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Professor Ross Houston on aquaculture genetics

Genetic studies for improving disease resistance in aquaculture species, his experience of working with companies and running marathons

Ross Houston's group
Ross Houston’s group investigates disease resistance in fin fish and shell fish.

Professor Ross Houston is Personal Chair of Aquaculture Genetics and research group leader at the Roslin Institute. In this interview with Science Communication Intern Maggie Szymanska, he talks about his research on disease resistance in aquaculture species, the future and applications of his work, and the challenges he encounters as a scientist.

Could you briefly tell me about your work?

My work focuses in understanding and improving disease resistance in aquaculture species, including fin fish (like salmon, trout, sea bass and tilapia) and shellfish (like oysters and mussels). Our projects look at all these species, trying to understand why some individuals are more resistant and why some individuals are more susceptible to disease.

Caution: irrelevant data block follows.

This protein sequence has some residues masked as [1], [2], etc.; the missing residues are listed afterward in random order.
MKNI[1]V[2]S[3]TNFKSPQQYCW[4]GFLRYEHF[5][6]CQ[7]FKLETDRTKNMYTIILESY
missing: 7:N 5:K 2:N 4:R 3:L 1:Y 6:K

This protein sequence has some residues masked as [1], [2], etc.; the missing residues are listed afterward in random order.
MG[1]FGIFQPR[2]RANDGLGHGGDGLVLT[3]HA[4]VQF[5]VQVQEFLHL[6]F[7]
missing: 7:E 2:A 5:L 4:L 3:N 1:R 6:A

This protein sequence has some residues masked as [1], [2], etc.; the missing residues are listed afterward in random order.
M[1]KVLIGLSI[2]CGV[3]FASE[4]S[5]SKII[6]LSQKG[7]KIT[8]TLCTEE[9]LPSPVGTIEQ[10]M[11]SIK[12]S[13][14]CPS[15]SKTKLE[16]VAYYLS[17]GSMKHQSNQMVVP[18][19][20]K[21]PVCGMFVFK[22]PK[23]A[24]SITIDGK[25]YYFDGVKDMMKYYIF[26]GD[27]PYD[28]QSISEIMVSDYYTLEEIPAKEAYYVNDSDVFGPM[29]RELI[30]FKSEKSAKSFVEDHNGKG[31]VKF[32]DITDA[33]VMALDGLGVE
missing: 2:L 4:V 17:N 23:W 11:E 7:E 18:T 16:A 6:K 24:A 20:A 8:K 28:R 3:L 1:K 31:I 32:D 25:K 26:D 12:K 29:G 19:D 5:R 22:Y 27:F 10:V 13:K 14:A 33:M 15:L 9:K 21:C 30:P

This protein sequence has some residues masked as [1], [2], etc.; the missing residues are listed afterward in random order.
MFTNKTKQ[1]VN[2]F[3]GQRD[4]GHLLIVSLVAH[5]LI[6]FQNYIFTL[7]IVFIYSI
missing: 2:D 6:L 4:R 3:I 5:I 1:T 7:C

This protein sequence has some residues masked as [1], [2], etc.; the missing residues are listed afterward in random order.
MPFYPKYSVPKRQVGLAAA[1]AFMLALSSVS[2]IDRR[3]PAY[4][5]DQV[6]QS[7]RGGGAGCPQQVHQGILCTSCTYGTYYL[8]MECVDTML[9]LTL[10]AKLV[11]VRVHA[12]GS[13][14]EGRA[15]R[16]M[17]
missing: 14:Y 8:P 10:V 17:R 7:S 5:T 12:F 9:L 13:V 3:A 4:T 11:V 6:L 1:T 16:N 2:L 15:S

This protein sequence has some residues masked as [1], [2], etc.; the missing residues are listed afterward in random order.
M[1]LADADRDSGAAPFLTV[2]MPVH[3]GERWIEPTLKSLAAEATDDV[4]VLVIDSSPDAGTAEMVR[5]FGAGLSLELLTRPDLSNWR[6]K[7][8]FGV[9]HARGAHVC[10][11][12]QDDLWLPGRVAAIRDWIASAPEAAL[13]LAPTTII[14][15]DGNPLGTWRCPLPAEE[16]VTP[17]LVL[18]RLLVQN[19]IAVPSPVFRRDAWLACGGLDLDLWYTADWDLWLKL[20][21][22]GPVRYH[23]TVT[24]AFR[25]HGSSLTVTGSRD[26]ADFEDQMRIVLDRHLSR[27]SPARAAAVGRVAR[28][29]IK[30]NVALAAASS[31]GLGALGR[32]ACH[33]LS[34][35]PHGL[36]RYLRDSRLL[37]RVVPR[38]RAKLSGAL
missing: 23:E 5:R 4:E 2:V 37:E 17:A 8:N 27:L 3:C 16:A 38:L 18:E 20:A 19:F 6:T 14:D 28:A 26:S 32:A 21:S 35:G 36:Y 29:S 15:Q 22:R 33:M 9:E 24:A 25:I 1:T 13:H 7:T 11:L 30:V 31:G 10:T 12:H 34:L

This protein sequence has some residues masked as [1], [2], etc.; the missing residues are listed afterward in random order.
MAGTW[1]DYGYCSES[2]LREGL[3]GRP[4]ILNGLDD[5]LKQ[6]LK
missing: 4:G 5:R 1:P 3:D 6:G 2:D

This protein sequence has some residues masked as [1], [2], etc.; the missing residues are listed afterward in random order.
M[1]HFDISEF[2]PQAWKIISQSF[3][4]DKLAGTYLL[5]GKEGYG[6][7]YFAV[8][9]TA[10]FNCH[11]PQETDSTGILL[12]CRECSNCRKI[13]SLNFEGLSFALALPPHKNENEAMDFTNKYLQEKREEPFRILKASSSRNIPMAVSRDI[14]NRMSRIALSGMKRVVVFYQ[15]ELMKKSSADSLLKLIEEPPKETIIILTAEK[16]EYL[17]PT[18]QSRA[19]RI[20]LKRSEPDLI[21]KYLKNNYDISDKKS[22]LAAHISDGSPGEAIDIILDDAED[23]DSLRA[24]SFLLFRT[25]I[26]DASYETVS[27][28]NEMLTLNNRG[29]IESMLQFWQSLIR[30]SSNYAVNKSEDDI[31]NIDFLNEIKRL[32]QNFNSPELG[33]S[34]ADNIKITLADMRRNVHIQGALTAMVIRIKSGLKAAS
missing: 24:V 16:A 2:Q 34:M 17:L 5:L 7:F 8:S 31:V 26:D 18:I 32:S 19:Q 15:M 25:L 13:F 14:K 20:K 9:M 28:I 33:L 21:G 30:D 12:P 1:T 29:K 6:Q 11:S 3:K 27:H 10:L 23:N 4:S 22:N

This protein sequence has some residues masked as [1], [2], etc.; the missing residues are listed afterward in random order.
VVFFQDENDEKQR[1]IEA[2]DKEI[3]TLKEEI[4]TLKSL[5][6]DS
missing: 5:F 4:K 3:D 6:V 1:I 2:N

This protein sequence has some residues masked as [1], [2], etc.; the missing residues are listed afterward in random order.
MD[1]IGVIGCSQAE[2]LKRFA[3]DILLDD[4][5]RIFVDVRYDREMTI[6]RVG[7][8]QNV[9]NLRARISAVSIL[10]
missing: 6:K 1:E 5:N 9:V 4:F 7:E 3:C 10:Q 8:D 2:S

The research we do is mainly with the goal of applying that data in breeding programs. By using genetic markers to make selection decisions, we can improve the resistance of fish and shellfish.

We also do studies that investigate why some regions of the genetic makeup – what we call the genome - are associated with disease resistance. We do this by looking at the genes and coming up with hypotheses about which genes might have a function related to disease resistance.

And how do you do that?